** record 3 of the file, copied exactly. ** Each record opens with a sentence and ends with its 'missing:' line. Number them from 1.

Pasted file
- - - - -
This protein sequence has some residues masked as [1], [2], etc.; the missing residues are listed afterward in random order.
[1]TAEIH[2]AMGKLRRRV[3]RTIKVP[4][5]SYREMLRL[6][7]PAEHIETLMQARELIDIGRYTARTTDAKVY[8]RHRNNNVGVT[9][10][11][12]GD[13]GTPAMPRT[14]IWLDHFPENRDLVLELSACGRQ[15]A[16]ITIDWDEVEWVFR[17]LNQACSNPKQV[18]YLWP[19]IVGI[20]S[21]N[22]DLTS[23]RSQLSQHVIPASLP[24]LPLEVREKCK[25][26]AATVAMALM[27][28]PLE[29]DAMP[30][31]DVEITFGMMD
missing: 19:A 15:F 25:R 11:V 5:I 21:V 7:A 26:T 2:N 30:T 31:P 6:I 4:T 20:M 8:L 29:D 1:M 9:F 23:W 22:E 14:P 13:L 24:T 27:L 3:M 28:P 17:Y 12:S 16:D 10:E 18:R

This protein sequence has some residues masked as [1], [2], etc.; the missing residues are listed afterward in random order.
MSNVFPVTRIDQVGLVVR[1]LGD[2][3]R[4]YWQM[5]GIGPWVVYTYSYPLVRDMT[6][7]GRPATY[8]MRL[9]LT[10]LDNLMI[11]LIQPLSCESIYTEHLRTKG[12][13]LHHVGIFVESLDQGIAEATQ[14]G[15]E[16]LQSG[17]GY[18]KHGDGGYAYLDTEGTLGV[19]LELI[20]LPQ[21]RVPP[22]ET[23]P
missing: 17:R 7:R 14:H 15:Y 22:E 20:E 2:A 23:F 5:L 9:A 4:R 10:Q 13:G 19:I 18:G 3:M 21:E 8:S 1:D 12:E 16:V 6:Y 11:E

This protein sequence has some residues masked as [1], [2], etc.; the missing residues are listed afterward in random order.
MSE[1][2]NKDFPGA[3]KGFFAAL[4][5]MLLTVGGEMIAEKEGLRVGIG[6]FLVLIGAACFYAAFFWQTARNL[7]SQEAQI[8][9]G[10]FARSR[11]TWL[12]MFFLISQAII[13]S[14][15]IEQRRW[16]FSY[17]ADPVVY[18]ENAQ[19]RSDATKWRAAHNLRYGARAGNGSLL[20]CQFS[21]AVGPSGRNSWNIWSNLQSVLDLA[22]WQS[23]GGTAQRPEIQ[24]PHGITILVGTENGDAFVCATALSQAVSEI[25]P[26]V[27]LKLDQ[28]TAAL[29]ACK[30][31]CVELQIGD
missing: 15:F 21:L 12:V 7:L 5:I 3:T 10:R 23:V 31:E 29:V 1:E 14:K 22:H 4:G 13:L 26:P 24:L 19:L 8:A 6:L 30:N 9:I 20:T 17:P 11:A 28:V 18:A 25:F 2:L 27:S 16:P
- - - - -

This protein sequence has some residues masked as [1], [2], etc.; the missing residues are listed afterward in random order.
MSE[1][2]NKDFPGA[3]KGFFAAL[4][5]MLLTVGGEMIAEKEGLRVGIG[6]FLVLIGAACFYAAFFWQTARNL[7]SQEAQI[8][9]G[10]FARSR[11]TWL[12]MFFLISQAII[13]S[14][15]IEQRRW[16]FSY[17]ADPVVY[18]ENAQ[19]RSDATKWRAAHNLRYGARAGNGSLL[20]CQFS[21]AVGPSGRNSWNIWSNLQSVLDLA[22]WQS[23]GGTAQRPEIQ[24]PHGITILVGTENGDAFVCATALSQAVSEI[25]P[26]V[27]LKLDQ[28]TAAL[29]ACK[30][31]CVELQIGD
missing: 15:F 21:L 12:V 7:L 5:I 3:T 10:R 23:V 31:E 29:V 1:E 14:K 22:H 4:G 13:L 26:P 24:L 19:L 8:A 6:L 30:N 9:I 20:T 17:P 11:A 28:V 18:A 25:F 2:L 27:S 16:P